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Chevy Volt Owners Drive More Electric Miles Than Nissan Leaf Drivers: Why?

Is it a case of picking the right electric car for the right job? Or could a lack of “range anxiety” really lead drivers to cover more miles?

It’s a kind of chicken-or-egg question, but it came to mind when our author Matthew Klippenstein sent us some data.

Polar Charging Post and Nissan Leaf

Polar Charging Post and Nissan Leaf

On average, owners of the Nissan Leaf battery-electric car cover 629 miles a month, while those who drive the Chevrolet Volt range-extended electric car go 60 percent further, logging 1,012 miles.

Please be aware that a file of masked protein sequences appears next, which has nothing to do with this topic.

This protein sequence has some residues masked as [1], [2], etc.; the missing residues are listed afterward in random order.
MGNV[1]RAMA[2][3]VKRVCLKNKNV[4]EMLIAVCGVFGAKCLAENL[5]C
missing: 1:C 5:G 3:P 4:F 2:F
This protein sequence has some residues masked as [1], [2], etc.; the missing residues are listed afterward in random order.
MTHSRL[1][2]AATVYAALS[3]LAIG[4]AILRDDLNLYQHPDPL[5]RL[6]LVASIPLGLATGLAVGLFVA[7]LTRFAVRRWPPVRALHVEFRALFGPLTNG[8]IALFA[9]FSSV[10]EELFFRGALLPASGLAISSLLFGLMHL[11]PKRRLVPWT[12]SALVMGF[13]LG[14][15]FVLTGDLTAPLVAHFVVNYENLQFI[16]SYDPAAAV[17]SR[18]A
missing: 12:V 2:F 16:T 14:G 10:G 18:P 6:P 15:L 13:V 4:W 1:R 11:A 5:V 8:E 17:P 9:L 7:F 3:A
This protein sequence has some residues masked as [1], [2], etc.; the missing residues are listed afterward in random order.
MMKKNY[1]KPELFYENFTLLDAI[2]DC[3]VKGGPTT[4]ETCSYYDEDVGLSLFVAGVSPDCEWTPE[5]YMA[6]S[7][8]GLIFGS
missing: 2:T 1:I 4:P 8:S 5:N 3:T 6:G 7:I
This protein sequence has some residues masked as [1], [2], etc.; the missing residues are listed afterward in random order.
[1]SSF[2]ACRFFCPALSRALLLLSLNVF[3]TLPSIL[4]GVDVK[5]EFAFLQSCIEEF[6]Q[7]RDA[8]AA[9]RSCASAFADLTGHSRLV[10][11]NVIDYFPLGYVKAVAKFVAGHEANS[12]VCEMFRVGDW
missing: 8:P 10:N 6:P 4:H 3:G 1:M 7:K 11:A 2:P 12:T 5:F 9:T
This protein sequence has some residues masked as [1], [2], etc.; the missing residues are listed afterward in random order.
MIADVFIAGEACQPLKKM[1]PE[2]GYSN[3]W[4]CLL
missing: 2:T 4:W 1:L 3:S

Of those Volt miles, 75 percent are in electric mode using a battery charged from the grid, not the gasoline range extender.

(That’s higher than the 63 percent of Volt miles covered on grid energy that was reported more than a year ago.)

So even though the Volt’s electric range is rated at 38 miles, while that of the Leaf is 76 miles, Volt owners drive more electric miles a year.

The data comes from the EV Project Vehicle Summary Report (April-June 2013) issued by the U.S. Department of Energy.

We think there may be a few potential explanations.
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